I’m optimistic that I will still be able to participate in the Long Live the Queen! blogger succession game of Civilization VI, but I expect my intention of learning more about the game on my own time is probably off the table for the time being. I should be able to get through 10 turns without locking up my system (especially if I shut down everything else and turn down the graphics a bit), but I’m not entirely sure I want to try to play for extended periods.

A few other things I’ve downloaded from my library to play around with are Saint’s Row 2, RollerCoaster Tycoon 2 / OpenRTC 2, Rocwood Academy, Mutazione, and the Framed Collection.

I don’t expect that having to go somewhat low-spec for awhile is going to be too awful – rather, I feel like it might pull me towards spending time with both some older titles and some less graphically intensive indie games I’ve been picking up along the way.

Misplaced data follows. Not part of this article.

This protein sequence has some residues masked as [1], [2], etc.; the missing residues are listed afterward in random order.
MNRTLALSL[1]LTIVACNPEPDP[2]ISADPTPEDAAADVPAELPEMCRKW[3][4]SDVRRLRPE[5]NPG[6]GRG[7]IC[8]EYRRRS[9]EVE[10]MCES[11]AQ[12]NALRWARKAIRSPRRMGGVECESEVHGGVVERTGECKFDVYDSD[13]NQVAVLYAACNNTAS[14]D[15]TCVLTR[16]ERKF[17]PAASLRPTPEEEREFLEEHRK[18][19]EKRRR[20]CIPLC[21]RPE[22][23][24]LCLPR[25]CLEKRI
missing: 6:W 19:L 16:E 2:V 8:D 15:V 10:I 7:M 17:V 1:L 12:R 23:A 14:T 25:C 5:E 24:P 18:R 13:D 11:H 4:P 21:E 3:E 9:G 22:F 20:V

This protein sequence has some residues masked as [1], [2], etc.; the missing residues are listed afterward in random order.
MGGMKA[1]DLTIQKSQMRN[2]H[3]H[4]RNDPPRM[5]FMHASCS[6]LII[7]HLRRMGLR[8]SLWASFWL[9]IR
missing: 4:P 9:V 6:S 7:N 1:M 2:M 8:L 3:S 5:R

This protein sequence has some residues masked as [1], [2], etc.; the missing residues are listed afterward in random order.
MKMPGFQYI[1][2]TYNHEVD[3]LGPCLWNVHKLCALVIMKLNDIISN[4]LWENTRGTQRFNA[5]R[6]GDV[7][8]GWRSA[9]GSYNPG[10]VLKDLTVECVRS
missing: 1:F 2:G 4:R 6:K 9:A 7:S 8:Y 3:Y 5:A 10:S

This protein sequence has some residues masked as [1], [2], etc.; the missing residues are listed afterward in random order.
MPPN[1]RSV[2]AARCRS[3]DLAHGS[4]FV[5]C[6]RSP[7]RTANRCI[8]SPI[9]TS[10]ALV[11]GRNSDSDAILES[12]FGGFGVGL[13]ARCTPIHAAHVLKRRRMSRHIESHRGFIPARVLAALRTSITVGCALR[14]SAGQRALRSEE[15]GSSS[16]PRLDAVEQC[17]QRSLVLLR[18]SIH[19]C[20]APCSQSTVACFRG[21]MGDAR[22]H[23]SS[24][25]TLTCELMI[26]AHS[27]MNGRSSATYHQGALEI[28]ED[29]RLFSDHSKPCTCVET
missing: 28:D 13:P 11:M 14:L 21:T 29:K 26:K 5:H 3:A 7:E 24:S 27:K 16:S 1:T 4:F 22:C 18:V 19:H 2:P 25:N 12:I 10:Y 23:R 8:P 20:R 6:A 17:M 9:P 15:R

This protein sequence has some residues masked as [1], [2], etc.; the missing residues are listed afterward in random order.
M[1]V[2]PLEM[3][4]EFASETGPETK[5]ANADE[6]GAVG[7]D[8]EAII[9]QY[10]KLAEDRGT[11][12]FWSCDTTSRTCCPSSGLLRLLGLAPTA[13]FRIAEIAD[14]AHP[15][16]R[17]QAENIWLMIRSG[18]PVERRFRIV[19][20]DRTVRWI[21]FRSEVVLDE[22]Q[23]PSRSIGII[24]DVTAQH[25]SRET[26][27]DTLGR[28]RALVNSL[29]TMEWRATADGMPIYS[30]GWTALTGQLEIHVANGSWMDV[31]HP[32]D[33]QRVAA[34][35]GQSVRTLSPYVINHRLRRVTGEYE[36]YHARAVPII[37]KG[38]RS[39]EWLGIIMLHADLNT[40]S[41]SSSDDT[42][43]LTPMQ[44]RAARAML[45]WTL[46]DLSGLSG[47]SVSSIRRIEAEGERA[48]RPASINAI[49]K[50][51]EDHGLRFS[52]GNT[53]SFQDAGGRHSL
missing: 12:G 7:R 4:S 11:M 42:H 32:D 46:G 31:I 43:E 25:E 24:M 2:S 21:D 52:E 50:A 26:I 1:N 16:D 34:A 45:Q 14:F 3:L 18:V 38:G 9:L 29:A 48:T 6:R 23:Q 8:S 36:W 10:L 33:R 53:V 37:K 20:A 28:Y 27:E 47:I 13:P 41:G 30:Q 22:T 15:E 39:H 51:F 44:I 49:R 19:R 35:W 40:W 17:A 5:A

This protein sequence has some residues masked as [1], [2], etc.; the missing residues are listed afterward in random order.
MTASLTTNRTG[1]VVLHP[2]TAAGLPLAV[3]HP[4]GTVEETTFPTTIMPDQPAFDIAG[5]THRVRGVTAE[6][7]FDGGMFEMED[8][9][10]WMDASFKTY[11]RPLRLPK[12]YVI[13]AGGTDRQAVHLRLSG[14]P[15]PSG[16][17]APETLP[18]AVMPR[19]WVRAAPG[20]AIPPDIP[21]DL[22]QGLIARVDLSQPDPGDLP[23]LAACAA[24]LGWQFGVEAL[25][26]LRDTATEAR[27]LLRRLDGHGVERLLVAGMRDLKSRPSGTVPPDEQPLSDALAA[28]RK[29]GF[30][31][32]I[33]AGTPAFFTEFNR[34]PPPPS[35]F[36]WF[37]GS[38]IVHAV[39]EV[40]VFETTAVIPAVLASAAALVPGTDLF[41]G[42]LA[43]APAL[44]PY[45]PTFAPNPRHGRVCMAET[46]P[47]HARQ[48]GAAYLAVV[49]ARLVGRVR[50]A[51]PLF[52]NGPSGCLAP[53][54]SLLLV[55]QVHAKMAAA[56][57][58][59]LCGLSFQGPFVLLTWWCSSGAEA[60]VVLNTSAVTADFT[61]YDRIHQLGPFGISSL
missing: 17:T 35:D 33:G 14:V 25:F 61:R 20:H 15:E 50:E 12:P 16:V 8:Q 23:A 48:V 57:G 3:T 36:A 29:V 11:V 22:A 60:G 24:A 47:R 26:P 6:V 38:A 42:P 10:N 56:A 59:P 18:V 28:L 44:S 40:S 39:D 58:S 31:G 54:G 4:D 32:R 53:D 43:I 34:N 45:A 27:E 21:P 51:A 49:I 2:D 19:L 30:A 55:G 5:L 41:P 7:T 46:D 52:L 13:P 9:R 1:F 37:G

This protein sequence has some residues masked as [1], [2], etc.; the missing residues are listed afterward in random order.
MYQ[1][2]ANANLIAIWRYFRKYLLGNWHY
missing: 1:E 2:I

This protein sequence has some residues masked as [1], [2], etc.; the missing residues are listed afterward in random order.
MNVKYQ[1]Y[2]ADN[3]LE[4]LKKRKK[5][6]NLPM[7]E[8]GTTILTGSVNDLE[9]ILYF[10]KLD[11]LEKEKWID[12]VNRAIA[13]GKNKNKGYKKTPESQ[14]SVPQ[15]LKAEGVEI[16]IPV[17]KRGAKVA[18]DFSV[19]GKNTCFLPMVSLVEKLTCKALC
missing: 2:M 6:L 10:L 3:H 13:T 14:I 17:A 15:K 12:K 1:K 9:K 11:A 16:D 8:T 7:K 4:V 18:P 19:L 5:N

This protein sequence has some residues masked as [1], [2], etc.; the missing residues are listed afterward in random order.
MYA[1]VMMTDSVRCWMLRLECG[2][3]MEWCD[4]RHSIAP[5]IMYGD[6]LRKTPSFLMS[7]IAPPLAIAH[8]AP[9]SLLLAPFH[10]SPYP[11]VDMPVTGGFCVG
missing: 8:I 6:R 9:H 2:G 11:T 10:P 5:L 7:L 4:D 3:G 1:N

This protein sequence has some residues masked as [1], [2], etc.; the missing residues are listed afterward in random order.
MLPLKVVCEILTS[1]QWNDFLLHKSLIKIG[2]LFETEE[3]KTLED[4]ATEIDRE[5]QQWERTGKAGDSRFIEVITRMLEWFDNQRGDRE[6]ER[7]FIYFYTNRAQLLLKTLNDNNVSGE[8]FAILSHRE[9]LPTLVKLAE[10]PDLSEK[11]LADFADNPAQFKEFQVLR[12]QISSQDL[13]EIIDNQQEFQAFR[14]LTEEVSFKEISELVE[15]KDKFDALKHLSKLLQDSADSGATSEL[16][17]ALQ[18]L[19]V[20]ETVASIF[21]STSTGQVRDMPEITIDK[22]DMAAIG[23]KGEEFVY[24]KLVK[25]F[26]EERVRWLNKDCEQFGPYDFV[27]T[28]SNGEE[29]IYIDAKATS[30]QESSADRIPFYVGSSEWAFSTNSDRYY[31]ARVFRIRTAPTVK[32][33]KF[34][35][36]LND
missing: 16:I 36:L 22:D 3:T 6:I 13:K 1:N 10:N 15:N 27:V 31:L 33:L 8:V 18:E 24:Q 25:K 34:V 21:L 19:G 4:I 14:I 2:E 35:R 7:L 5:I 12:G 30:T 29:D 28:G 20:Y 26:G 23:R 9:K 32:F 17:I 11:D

For those keeping track at home, and my own accountability, I’m currently at a total spend of $34.28 of my $100 budget for Stay-At-Home game spending.

Social Isolation Together: The Bartle Test of Gamer Psychology

This post is part of a new series that I plan to keep up as long as we’re still seeing recommendations to socially isolate in the US because of the COVID-19 pandemic.

I prettied up the basic graph depicting the player types & their motivations.

I have been doing a lot of thinking lately about multiplayer gaming experiences, and how we interact with each other in virtual worlds. I am still adamant in my belief that I don’t really want to play games with others. At the same time, I’m watching my husband struggle with limited gaming interests, but an overwhelming social one.